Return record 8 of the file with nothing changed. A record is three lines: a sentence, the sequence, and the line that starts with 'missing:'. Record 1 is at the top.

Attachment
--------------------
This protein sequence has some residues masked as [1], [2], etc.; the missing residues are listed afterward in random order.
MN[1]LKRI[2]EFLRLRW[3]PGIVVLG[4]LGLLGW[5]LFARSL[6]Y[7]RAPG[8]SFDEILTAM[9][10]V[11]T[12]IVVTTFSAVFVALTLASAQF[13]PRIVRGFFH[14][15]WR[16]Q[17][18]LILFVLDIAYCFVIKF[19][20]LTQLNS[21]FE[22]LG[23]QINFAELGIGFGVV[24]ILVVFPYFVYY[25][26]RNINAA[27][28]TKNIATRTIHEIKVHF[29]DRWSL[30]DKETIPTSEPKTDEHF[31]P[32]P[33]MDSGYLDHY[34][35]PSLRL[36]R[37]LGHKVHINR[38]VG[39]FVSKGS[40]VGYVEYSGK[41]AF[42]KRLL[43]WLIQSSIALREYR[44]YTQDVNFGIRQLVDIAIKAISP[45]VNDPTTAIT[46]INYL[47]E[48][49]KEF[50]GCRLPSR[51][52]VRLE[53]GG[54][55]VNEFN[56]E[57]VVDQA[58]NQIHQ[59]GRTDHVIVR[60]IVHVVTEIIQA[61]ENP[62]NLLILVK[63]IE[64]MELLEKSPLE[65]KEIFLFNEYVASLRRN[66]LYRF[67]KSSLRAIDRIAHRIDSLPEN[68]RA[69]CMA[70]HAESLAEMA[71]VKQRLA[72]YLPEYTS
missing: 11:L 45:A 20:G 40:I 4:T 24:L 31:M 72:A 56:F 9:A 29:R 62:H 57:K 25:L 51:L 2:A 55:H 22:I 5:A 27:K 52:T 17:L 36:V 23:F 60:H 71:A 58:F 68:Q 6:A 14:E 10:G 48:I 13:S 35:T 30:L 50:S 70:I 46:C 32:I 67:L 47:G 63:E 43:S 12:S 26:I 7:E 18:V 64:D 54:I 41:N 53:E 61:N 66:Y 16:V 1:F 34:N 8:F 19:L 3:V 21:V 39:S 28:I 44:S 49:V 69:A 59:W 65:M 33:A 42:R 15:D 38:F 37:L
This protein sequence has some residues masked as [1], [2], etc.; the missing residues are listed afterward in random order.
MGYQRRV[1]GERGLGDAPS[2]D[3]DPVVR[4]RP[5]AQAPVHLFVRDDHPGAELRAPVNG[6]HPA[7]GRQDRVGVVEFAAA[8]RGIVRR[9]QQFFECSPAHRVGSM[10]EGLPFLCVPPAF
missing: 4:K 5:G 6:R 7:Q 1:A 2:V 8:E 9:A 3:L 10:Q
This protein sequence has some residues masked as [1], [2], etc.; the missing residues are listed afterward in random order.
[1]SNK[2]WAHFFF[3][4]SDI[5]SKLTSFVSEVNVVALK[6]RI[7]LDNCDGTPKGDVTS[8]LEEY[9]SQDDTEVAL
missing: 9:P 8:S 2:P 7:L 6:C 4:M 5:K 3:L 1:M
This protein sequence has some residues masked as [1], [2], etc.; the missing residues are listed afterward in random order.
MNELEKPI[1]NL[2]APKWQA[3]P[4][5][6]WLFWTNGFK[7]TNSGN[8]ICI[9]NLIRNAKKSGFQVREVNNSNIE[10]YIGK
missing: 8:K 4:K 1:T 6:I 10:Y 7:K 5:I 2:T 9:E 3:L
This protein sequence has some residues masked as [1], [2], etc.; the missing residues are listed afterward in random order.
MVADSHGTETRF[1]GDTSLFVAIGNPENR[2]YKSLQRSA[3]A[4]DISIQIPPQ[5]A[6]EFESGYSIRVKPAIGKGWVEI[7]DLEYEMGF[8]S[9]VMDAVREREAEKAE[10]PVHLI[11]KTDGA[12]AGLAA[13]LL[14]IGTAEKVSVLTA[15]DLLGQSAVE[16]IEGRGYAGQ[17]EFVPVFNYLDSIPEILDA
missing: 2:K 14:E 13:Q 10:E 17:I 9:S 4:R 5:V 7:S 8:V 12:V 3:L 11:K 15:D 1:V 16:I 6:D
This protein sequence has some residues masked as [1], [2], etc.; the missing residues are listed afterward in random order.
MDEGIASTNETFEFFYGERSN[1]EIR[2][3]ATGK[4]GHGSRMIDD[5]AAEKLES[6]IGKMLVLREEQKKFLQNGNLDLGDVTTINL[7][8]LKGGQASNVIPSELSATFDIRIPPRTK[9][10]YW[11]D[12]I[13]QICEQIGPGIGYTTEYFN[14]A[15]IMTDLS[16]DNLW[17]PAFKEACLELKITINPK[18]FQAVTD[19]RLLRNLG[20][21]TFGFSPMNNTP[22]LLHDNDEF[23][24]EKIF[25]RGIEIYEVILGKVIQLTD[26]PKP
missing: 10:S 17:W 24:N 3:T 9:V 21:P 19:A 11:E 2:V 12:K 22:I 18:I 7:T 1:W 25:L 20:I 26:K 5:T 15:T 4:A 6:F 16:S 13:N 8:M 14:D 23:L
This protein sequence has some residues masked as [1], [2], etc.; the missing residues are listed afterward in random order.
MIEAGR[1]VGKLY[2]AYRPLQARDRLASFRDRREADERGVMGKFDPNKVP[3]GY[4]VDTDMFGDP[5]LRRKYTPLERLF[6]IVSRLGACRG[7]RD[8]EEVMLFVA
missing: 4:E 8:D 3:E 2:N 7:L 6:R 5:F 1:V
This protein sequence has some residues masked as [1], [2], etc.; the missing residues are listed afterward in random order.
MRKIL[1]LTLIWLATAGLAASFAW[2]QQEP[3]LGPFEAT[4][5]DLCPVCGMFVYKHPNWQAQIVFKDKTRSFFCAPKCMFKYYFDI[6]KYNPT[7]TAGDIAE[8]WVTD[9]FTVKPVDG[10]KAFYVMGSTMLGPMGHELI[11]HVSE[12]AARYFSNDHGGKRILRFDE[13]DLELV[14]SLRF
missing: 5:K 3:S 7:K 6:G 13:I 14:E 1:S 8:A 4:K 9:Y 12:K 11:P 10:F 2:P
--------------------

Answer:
This protein sequence has some residues masked as [1], [2], etc.; the missing residues are listed afterward in random order.
MRKIL[1]LTLIWLATAGLAASFAW[2]QQEP[3]LGPFEAT[4][5]DLCPVCGMFVYKHPNWQAQIVFKDKTRSFFCAPKCMFKYYFDI[6]KYNPT[7]TAGDIAE[8]WVTD[9]FTVKPVDG[10]KAFYVMGSTMLGPMGHELI[11]HVSE[12]AARYFSNDHGGKRILRFDE[13]DLELV[14]SLRF
missing: 5:K 3:S 7:K 6:G 13:I 14:E 1:S 8:A 4:K 9:Y 12:K 11:P 10:F 2:P